14 Minor Incidents Definition Occurs during service provision and is not a major incident. 1.Results in the application of first aid; 2.Results in bruising; 3.Results in seizure activity; 4.Results in injury to self, others, or to property; 5.Constitutes a prescription medication error

15 Minor Incident Reporting Recorded on an incident reporting form approved by the department Provider staff shall distribute the completed incident report as follows*: –To the supervisor of the provider staff within 24 hours of the incident –To a centralized file location with a notation in the consumers file * This is the HCBS/Habilitation guidelines for service providers. Providers working with CM must also follow guidelines for Chapter 24 regarding reporting of incidents; ie., notifying CM of minor incidents

16 Proposed Rules – Restraints, Restrictions, and Behavioral Interventions(R,R, and BhI) Impacts all waiver service providers (E, I&H, PD, BI, MR, A/H, CMHW, Habilitation) using restraints, restrictions, or behavioral interventions Rules require policies and procedures on R, R, and BhI Rules require these provider to comply with the content of the rules

17 Restraints Definition: …use of any chemical, physical or manual intervention used to restrict the movement of the consumer, including, but not limited to: –Holding consumers body or limb(s) contingent of behavior –Using an approved manual restraint procedure so that movement is restricted or prevented for any amount of time

18 Restrictions Definition – …any activity that limits the consumers access to home or community daily living activities

19 Behavior Interventions Definition – …activities related to regulating the consumers behavior including coping with demands from others, making choices, controlling impulses, conforming conduct to laws, and displaying appropriate sociosexual behavior.

20 Provider Requirements for R, R, and BhI Provider must inform consumers and legal guardians of the providers R, R, and BI policies and procedures at the time of service initiation and as changes occur R, R, and BhI may only be imposed pursuant to written R, R, and BI program developed for the individual – time limited and reviewed at least quarterly R, R, and BhI must be designed and implemented for the individual and not used as punishment, staff convenience, or as a substitute for a nonaversive program R, R, and BhI may only be used for reducing or eliminating maladaptive target behaviors identified in the R, R, and BhI intervention program Corporal punishment and verbal or physical abuse are prohibited

21 Proposed 4/1/08 Rule Changes on Documentation Documentation requirements SURS review information Correcting records Record submission deadlines Sampling techniques for audits/reviews Process for submissions on preliminary overpayment findings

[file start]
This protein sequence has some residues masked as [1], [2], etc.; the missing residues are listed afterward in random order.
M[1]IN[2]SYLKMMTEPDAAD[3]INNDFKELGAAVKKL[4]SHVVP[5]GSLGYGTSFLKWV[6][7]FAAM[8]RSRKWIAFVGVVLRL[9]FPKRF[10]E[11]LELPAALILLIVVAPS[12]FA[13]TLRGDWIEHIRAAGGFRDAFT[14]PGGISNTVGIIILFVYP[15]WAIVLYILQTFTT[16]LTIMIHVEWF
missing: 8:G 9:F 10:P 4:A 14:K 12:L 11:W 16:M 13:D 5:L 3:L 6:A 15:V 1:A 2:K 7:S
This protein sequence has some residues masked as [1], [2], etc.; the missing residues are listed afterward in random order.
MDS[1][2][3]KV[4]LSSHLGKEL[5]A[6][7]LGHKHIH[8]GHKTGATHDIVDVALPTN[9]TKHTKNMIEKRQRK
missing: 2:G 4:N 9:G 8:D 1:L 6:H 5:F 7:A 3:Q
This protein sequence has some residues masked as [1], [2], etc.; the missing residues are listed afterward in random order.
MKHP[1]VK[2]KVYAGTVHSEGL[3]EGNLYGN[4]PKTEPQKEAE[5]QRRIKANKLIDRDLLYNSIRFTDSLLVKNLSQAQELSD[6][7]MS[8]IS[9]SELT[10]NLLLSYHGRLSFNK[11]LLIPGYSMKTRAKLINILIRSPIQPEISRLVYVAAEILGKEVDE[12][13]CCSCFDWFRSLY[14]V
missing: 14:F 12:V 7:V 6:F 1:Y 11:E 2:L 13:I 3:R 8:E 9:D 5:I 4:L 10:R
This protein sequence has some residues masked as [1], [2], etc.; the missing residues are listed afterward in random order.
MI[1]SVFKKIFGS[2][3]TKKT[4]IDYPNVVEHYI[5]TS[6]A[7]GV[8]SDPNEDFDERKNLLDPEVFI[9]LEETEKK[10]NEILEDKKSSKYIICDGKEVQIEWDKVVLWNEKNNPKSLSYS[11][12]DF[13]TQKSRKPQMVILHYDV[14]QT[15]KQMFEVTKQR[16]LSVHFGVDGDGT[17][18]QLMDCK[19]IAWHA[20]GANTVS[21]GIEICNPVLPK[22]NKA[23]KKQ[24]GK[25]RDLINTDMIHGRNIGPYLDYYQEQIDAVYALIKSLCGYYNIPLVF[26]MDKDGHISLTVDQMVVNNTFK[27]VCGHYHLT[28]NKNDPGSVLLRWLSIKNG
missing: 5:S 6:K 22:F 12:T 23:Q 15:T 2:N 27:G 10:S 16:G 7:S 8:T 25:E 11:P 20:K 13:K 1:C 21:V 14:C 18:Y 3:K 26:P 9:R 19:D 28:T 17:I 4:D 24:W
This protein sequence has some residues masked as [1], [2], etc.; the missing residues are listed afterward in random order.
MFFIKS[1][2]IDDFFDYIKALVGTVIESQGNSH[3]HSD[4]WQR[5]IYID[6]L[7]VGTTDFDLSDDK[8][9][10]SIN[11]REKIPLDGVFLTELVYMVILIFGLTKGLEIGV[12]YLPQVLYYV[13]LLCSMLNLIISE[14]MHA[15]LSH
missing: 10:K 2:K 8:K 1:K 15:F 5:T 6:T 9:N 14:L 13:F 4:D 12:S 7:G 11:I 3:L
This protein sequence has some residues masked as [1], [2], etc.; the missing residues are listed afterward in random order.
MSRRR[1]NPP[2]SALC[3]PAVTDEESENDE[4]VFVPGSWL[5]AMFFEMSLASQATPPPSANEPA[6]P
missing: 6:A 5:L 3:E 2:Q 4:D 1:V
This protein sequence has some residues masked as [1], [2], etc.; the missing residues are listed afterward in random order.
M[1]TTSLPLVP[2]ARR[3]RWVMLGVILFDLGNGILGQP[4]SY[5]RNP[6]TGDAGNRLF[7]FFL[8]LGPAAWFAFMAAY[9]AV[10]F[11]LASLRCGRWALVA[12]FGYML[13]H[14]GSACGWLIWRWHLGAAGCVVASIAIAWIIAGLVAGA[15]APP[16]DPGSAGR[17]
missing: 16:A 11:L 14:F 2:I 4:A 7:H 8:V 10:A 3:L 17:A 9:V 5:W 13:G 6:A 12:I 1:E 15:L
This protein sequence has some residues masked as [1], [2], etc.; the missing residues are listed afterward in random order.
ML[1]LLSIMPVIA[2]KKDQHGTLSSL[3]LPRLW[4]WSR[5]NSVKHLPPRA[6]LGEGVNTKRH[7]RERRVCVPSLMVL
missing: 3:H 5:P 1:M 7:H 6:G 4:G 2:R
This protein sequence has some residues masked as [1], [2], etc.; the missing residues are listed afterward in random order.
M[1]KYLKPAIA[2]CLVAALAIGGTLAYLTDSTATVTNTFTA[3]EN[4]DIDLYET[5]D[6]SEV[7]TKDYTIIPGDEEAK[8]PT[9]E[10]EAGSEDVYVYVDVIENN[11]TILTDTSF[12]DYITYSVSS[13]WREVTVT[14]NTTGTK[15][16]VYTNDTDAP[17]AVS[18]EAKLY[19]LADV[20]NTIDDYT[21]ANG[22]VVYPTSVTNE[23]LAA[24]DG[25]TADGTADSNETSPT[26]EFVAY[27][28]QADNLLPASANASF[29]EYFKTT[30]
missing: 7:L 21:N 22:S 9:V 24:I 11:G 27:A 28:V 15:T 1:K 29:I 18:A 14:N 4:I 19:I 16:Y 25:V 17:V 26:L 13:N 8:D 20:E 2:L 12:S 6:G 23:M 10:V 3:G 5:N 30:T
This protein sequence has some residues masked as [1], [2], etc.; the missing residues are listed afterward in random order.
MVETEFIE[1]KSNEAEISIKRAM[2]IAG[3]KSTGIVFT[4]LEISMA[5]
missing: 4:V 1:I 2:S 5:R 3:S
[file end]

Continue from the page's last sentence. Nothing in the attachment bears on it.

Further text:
22 Accessing the Proposed Rules

23 Accessing the Proposed Rules Once you have accessed the rules docket, scroll down to the rule changes listed as ARC 6391B(11/7/07) and click on this information. Click on this information Clicking on the information will take you to the proposed rule changes.

24 Leap Year and Service Plans 2008 is a leap year (29 days in February) Service plans in ISIS ending 2/28/08 need to be changed to 2/29/08 It is not necessary to do this on a QA form if done before 3/1/08.

25 Provider Oversight Process

26 Current Quality Assurance Requirements IAC 441-- 77.37(1)f – MR SCL, SE, and Respite services IAC 441 -- 77.39(1)f – BI SCL, SE, Behavioral Programming and Respite services The organization has a systematic, organization wide, planned approach to designing, measuring, evaluating, and improving the level of its performance. The organization: 1)Measures and assesses organizational activities and services annually 2)Gathers information from consumers, family members, and staff 3)Conducts an internal review of consumer service records, including all major and minor incident reports according to subrule 77.37(8) MR or 77.39(6) BI 4)Tracks incident data and analyzes trends annually to assess the health and safety of consumers served by the organization 5)Identifies areas in need of improvement 6)Develops a plan to address the areas in need of improvement 7)Implements the plan and documents the results

27 Current QA Target Areas for HCBS 77.37(1)f(2) MR and 77.39(1)f(2) BI – Gathers information from consumers, family members, and staff. –Service satisfaction surveys, staff evaluations 77.37(1)f(3) MR and 77.39(1)f(3) BI – Conducts an internal review of consumer service records, including all major and minor incidents… –Reviews consumer files for releases of information, guardianship papers, consumer contracts, incident reports, staff narrative, etc… 77.37(1)f(4) MR and 77.39(1)f(4) BI – Tracks incident data and analyzes trends annually to assess the health and safety of consumers served by the organization –Reviews incident report data on an aggregate level, identifies trends (accidents, injuries, etc.) and addresses the trends through environmental changes, staff training, consumer satisfaction with services, etc….